by Glenn Sumi
STAN FOGEL'S GRINGO STAR is a travel book that goes nowhere. It provides neither the sensual pleasures of good travel writing nor the insights of meaningful and sustained critique of the genre. Rather, it's a pompous, self-congratulatory, and at times almost unreadable trek through some weedy thoughts and scenarios. In the end, it's as glib and meaningless as its title.
Throughout the book, Fogel separates himself from other travel writers -- those writers who visit a place, chat with some locals, then write with authority based on their superficial findings:
[in travel writing], too much is made to seem vital, compelling, significant. ... A travel writer becomes an instant expert, a vital recorder, hoarder, your agent in the field sifting through opulence or hardship for the picture you'd want to take, one, You hope, that is unique but also representative.
Unfortunately, Fogel doesn't provide an alternative to this kind of travel writing. Instead, he presents several situations that seem chosen for their hip novelty: he tries to join the David Bowie rock tour as "Professor Roadie"; he ogles transsexuals in France; and he complains about the difficulty of maintaining his bodybuilding regime while travelling because of the dearth of good gyms.
Besides being great fodder for dust-jacket copy, these scenarios do sound intriguing. Fogel, however, drains all life from them. No Hunter S. Thompson, he has little grasp of how to tell a story. His pieces begin, then get sidetracked by parenthetical musings, ramblings, and rantings. He fails to realize that even in the postmodern era, readers crave compelling narrative.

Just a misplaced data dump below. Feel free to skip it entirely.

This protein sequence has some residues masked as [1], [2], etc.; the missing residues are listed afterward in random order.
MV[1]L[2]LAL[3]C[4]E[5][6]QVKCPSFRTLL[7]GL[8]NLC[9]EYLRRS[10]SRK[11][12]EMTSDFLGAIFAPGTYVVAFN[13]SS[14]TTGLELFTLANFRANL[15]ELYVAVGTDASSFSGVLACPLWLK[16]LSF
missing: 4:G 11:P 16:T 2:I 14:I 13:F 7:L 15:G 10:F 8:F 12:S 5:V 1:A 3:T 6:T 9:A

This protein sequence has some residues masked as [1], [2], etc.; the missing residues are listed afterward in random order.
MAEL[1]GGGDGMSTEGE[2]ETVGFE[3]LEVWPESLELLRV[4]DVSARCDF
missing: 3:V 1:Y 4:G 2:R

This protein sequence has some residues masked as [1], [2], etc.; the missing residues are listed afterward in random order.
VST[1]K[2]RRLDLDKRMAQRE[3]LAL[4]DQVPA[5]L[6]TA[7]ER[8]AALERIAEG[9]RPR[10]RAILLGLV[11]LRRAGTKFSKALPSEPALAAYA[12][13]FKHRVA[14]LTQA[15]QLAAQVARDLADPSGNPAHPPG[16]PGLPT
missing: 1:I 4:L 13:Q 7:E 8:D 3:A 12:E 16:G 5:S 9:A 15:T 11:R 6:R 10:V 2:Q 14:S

We also crave good prose - something we're denied in this book. Fogel boasts, practically on every page, that he's a professor of literature; and he drops names like Dinesen, Didion, Carver, and DeLillo throughout the book. Unfortunately he's not even remotely in their league. Here are two representative samples:
That the author of the piece You are reading is no island, Donne's truism, my interaction with the islands and its occupants proved in both comic and intimate ways.
I stopped by the roadside while Duddy asked a bemused stroller whether the fields around us were tobacco fields. "Some is," the man said, our limitations in the world outstripping his grammatically unmatched words.
As if trying to compensate for the size of his literary gift, Fogel plays with words in an irritating and often nonsensical way. Every few pages, we encounter a series of alliterative phrases: premise and promise; dens of denizens, vinaigrette vignette; hipsters' hips, ironies and binaries. It's almost as if Fogel sees himself as the intellectual court jester, waving his hands and poking fun at academic stuffiness. But these verbal flip-flops distract and -- to imitate the writer -- are neither profound nor profane. If, as the author curiously insists, "Jane Austen's prose ... reads like it was written by blunt fingers," then Stan Fogel's prose reads like it was written by someone missing a limb.